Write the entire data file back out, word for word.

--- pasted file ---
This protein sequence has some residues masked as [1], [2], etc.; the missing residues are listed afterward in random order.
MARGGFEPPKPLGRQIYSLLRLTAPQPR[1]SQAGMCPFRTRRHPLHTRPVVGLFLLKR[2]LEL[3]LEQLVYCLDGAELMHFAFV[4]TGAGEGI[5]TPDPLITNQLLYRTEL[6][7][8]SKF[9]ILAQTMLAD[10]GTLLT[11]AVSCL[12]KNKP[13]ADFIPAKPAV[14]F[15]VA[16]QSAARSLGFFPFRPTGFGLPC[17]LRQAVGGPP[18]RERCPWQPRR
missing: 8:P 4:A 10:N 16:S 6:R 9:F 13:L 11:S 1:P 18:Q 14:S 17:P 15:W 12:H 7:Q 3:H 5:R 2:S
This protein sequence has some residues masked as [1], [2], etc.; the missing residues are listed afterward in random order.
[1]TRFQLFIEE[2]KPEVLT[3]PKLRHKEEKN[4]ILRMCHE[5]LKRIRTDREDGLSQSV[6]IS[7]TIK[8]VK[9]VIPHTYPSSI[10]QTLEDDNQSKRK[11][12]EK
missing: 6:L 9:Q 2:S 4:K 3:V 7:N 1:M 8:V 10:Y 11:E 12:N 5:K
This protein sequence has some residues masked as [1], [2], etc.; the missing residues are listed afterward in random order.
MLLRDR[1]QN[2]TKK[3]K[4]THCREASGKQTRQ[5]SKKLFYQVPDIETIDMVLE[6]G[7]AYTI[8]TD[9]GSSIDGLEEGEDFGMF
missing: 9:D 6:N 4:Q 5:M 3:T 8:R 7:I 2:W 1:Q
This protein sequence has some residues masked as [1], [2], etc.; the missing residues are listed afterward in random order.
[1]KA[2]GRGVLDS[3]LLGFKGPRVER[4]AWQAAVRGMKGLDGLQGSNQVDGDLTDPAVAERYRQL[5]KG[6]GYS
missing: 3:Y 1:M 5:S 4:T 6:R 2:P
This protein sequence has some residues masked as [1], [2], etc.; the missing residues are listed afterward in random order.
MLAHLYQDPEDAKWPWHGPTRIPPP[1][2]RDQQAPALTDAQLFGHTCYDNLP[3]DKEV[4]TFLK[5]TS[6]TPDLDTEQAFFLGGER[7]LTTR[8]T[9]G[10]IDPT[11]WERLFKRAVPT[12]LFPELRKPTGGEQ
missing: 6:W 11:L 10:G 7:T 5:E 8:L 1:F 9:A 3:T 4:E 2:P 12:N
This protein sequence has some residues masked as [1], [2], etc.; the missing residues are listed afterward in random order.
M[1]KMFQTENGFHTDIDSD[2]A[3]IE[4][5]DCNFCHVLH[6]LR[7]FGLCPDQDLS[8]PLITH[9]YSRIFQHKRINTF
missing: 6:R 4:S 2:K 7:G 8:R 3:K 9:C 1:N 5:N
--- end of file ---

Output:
This protein sequence has some residues masked as [1], [2], etc.; the missing residues are listed afterward in random order.
MARGGFEPPKPLGRQIYSLLRLTAPQPR[1]SQAGMCPFRTRRHPLHTRPVVGLFLLKR[2]LEL[3]LEQLVYCLDGAELMHFAFV[4]TGAGEGI[5]TPDPLITNQLLYRTEL[6][7][8]SKF[9]ILAQTMLAD[10]GTLLT[11]AVSCL[12]KNKP[13]ADFIPAKPAV[14]F[15]VA[16]QSAARSLGFFPFRPTGFGLPC[17]LRQAVGGPP[18]RERCPWQPRR
missing: 8:P 4:A 10:N 16:S 6:R 9:F 13:L 11:S 1:P 18:Q 14:S 17:P 15:W 12:H 7:Q 3:H 5:R 2:S
This protein sequence has some residues masked as [1], [2], etc.; the missing residues are listed afterward in random order.
[1]TRFQLFIEE[2]KPEVLT[3]PKLRHKEEKN[4]ILRMCHE[5]LKRIRTDREDGLSQSV[6]IS[7]TIK[8]VK[9]VIPHTYPSSI[10]QTLEDDNQSKRK[11][12]EK
missing: 6:L 9:Q 2:S 4:K 3:V 7:N 1:M 8:V 10:Y 11:E 12:N 5:K
This protein sequence has some residues masked as [1], [2], etc.; the missing residues are listed afterward in random order.
MLLRDR[1]QN[2]TKK[3]K[4]THCREASGKQTRQ[5]SKKLFYQVPDIETIDMVLE[6]G[7]AYTI[8]TD[9]GSSIDGLEEGEDFGMF
missing: 9:D 6:N 4:Q 5:M 3:T 8:R 7:I 2:W 1:Q
This protein sequence has some residues masked as [1], [2], etc.; the missing residues are listed afterward in random order.
[1]KA[2]GRGVLDS[3]LLGFKGPRVER[4]AWQAAVRGMKGLDGLQGSNQVDGDLTDPAVAERYRQL[5]KG[6]GYS
missing: 3:Y 1:M 5:S 4:T 6:R 2:P
This protein sequence has some residues masked as [1], [2], etc.; the missing residues are listed afterward in random order.
MLAHLYQDPEDAKWPWHGPTRIPPP[1][2]RDQQAPALTDAQLFGHTCYDNLP[3]DKEV[4]TFLK[5]TS[6]TPDLDTEQAFFLGGER[7]LTTR[8]T[9]G[10]IDPT[11]WERLFKRAVPT[12]LFPELRKPTGGEQ
missing: 6:W 11:L 10:G 7:T 5:E 8:L 1:F 9:A 3:T 4:E 2:P 12:N
This protein sequence has some residues masked as [1], [2], etc.; the missing residues are listed afterward in random order.
M[1]KMFQTENGFHTDIDSD[2]A[3]IE[4][5]DCNFCHVLH[6]LR[7]FGLCPDQDLS[8]PLITH[9]YSRIFQHKRINTF
missing: 6:R 4:S 2:K 7:G 8:R 3:K 9:C 1:N 5:N